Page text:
07 September 2009

Perfunctory "Death of Jazz" Tantrum

I've tried really hard over the course of many weeks to resist joining the ongoing fracas over Terry Teachout's now-infamous Wall Street Journal article. I'm utterly burned out on the "death of [music]" discussion, I'm tired of reading about it on other people's blogs, and I'm tired of devoting time to it here because I think it's generally a waste of time. Nonetheless, I eventually caved and read through some of the responses it has elicited, which inevitably led to a flurry of thoughts about how this whole mess relates to little old me. As DJA would admonish us, this is precisely what blogs do; here, then, is what I've got to say.

First of all, while the present post is weeks late, the initial news of the NEA survey findings reached me rather early on by way of an e-mail from Pamela Espeland, and against my better judgment, I not only acknowledged its existence here, but shared two immediate thoughts I had about what it might mean, which are worth reviewing as a jumping off point for further discussion:

First, lost in this whole brouhaha, I think, is the very intriguing fact that the survey reported a substantial increase in adult participation in classical music while attendance at classical concerts continued to drop. So many of us have blindly accepted for so long that participation in music equates more or less directly to attendance, but what if that's not the case? This I find to be a far more intriguing question than anything related to the jazz data, which I think (yes, anecdotally, but bear with me) is so obviously flawed, but that discussion deserves it's own thread, so it would be best to table it for the time being.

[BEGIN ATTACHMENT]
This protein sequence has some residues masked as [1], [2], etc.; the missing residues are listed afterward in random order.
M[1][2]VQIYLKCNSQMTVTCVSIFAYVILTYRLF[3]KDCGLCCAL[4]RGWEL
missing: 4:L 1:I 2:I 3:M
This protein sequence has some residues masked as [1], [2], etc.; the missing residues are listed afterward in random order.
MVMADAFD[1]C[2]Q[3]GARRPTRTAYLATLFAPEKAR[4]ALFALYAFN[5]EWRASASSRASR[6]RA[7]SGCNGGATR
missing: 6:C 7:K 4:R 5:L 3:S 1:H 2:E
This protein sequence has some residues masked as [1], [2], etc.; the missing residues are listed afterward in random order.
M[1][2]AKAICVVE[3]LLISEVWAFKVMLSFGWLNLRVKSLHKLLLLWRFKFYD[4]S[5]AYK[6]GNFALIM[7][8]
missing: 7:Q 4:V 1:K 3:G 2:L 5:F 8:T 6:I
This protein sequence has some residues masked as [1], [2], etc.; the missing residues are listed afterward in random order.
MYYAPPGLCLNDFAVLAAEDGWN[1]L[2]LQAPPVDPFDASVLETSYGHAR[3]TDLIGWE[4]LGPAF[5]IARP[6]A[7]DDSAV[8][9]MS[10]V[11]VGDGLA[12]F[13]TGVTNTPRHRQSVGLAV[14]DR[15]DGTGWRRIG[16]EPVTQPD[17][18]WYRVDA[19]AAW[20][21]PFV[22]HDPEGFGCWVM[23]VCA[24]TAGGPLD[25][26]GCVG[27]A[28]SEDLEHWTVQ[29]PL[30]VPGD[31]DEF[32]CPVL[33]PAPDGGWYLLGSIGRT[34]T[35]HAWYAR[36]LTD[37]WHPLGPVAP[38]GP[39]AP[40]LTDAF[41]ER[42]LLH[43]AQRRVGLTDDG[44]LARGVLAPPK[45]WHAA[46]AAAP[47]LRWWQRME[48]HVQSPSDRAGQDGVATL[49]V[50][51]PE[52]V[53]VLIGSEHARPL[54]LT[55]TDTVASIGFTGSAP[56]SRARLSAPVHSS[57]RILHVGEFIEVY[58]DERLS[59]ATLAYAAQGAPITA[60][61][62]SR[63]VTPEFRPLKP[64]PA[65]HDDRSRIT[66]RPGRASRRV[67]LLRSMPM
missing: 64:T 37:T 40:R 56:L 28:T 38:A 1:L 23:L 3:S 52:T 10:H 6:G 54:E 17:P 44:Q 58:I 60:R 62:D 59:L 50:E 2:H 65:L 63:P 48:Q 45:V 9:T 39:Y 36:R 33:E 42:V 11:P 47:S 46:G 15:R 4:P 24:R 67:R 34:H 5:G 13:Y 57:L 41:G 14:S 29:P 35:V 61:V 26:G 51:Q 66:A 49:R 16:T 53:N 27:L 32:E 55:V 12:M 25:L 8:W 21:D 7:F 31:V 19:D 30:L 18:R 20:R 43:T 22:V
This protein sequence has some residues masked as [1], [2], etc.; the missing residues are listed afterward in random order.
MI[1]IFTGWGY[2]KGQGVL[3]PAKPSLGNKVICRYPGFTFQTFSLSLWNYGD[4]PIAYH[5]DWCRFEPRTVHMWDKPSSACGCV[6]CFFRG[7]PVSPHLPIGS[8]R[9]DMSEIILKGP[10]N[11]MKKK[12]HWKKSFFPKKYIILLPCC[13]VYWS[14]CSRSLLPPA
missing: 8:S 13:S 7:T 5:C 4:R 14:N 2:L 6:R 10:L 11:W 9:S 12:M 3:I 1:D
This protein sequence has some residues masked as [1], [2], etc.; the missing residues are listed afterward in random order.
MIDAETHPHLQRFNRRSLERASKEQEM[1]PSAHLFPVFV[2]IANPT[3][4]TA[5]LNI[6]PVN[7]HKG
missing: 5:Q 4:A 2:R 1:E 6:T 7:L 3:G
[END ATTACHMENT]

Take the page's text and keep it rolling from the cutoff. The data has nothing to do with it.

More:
The other thought I had relates to both the classical and jazz discussions, in particular the idea that classical concerts are too formal, and that this is responsible for turning young people off. What, then, do we make of the fact that the audience for jazz, which is by and large presented in significantly less formal settings than classical music, aged even faster than it did for classical music? If what we're seeing truly represents a rejection of formality, then one would expect a pattern to emerge in the NEA data whereby the attendance at and participation in very formal arts events charted differently than that for less formal arts events. That, however, does not seem to be the case, at least with respect to classical music and jazz. To the contrary, the pattern emerging seems by all interpretations to be one of across-the-board decline in arts attendance and participation, regardless of formality, and in one case (jazz), very much in spite of it's conspicuous absence.

In light of this, it is less surprising than it may have been otherwise that one of the many responses to Teachout's article actually advocates, in one sense, for more formality in jazz. In his letter to the editor, Ramsey Lewis writes:

I will take some musicians to task respectfully if I might—about wardrobe. Too many musicians and groups (not only in jazz) dress in such a way that it seems they don't care about their appearance and the impression they make on stage. A poor appearance lessens the audience's enjoyment. But if the musician took pride both in his appearance and his music, it would add to the overall experience.

So, while the classical punditry is hard at work excoriating orchestral musicians for overdressing, one of the most respected voices in jazz took the time to write a letter to the editor decrying the opposite phenomenon. Perhaps we can save the music simply by arranging a massive wardrobe swap between the two groups of musicians: who wouldn't want to see The Bad Plus in monkey suits and the New York Philharmonic in space suits? Or, just maybe the problem is deeper than wardrobe.